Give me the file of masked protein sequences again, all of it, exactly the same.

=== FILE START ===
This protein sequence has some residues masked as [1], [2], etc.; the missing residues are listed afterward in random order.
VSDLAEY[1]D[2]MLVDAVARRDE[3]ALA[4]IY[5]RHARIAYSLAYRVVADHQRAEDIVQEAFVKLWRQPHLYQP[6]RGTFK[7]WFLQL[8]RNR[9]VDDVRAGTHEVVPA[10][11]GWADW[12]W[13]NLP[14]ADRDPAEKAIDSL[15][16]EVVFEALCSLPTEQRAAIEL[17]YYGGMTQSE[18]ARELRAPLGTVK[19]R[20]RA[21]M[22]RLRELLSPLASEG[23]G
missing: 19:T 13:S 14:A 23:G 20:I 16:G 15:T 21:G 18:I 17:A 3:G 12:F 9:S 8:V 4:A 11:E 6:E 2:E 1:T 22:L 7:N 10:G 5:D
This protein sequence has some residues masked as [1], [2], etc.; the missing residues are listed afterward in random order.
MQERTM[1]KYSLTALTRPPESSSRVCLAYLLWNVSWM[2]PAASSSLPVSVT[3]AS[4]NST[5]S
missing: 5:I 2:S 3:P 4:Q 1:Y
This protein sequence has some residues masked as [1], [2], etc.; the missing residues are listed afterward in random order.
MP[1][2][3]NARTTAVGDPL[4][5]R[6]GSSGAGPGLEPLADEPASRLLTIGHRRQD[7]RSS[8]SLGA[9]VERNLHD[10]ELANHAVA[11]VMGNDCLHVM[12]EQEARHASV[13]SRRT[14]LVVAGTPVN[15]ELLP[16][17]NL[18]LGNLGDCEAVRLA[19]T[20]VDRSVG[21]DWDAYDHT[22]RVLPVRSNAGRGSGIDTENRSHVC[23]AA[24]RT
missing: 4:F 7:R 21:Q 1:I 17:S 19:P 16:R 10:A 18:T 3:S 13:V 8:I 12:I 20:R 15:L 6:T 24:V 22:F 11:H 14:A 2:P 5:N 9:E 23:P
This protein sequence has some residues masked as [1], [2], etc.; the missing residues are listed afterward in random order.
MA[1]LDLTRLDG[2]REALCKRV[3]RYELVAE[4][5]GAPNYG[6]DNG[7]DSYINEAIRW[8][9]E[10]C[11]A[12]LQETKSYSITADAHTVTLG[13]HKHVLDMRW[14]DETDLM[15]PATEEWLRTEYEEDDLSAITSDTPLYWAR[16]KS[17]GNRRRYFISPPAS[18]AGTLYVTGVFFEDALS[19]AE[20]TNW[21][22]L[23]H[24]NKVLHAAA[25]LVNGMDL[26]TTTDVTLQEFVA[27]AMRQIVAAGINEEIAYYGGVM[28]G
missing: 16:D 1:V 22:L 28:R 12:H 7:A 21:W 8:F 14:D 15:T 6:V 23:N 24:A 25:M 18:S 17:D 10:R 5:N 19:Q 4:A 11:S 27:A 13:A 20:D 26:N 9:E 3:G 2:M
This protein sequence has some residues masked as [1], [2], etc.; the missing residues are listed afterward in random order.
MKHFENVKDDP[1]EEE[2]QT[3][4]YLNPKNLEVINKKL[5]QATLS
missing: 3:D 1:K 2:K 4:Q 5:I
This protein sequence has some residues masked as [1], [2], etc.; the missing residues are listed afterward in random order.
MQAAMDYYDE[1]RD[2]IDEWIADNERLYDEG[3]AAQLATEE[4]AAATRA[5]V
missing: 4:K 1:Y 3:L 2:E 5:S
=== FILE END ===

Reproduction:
This protein sequence has some residues masked as [1], [2], etc.; the missing residues are listed afterward in random order.
VSDLAEY[1]D[2]MLVDAVARRDE[3]ALA[4]IY[5]RHARIAYSLAYRVVADHQRAEDIVQEAFVKLWRQPHLYQP[6]RGTFK[7]WFLQL[8]RNR[9]VDDVRAGTHEVVPA[10][11]GWADW[12]W[13]NLP[14]ADRDPAEKAIDSL[15][16]EVVFEALCSLPTEQRAAIEL[17]YYGGMTQSE[18]ARELRAPLGTVK[19]R[20]RA[21]M[22]RLRELLSPLASEG[23]G
missing: 19:T 13:S 14:A 23:G 20:I 16:G 15:T 21:G 18:I 17:A 3:G 12:F 9:S 8:V 4:A 11:E 6:E 2:E 1:T 22:L 7:N 10:G 5:D
This protein sequence has some residues masked as [1], [2], etc.; the missing residues are listed afterward in random order.
MQERTM[1]KYSLTALTRPPESSSRVCLAYLLWNVSWM[2]PAASSSLPVSVT[3]AS[4]NST[5]S
missing: 5:I 2:S 3:P 4:Q 1:Y
This protein sequence has some residues masked as [1], [2], etc.; the missing residues are listed afterward in random order.
MP[1][2][3]NARTTAVGDPL[4][5]R[6]GSSGAGPGLEPLADEPASRLLTIGHRRQD[7]RSS[8]SLGA[9]VERNLHD[10]ELANHAVA[11]VMGNDCLHVM[12]EQEARHASV[13]SRRT[14]LVVAGTPVN[15]ELLP[16][17]NL[18]LGNLGDCEAVRLA[19]T[20]VDRSVG[21]DWDAYDHT[22]RVLPVRSNAGRGSGIDTENRSHVC[23]AA[24]RT
missing: 4:F 7:R 21:Q 1:I 17:S 19:P 16:R 10:A 18:T 3:S 13:V 8:I 12:I 20:R 15:L 6:T 24:V 22:F 11:H 14:A 2:P 5:N 9:E 23:P
This protein sequence has some residues masked as [1], [2], etc.; the missing residues are listed afterward in random order.
MA[1]LDLTRLDG[2]REALCKRV[3]RYELVAE[4][5]GAPNYG[6]DNG[7]DSYINEAIRW[8][9]E[10]C[11]A[12]LQETKSYSITADAHTVTLG[13]HKHVLDMRW[14]DETDLM[15]PATEEWLRTEYEEDDLSAITSDTPLYWAR[16]KS[17]GNRRRYFISPPAS[18]AGTLYVTGVFFEDALS[19]AE[20]TNW[21][22]L[23]H[24]NKVLHAAA[25]LVNGMDL[26]TTTDVTLQEFVA[27]AMRQIVAAGINEEIAYYGGVM[28]G
missing: 16:D 1:V 22:L 28:R 12:H 7:A 21:W 8:F 14:D 15:T 6:V 23:N 24:A 25:M 18:S 17:D 10:R 5:N 19:Q 4:A 11:S 27:A 13:A 20:D 26:N 9:E 3:G 2:M
This protein sequence has some residues masked as [1], [2], etc.; the missing residues are listed afterward in random order.
MKHFENVKDDP[1]EEE[2]QT[3][4]YLNPKNLEVINKKL[5]QATLS
missing: 3:D 1:K 2:K 4:Q 5:I
This protein sequence has some residues masked as [1], [2], etc.; the missing residues are listed afterward in random order.
MQAAMDYYDE[1]RD[2]IDEWIADNERLYDEG[3]AAQLATEE[4]AAATRA[5]V
missing: 4:K 1:Y 3:L 2:E 5:S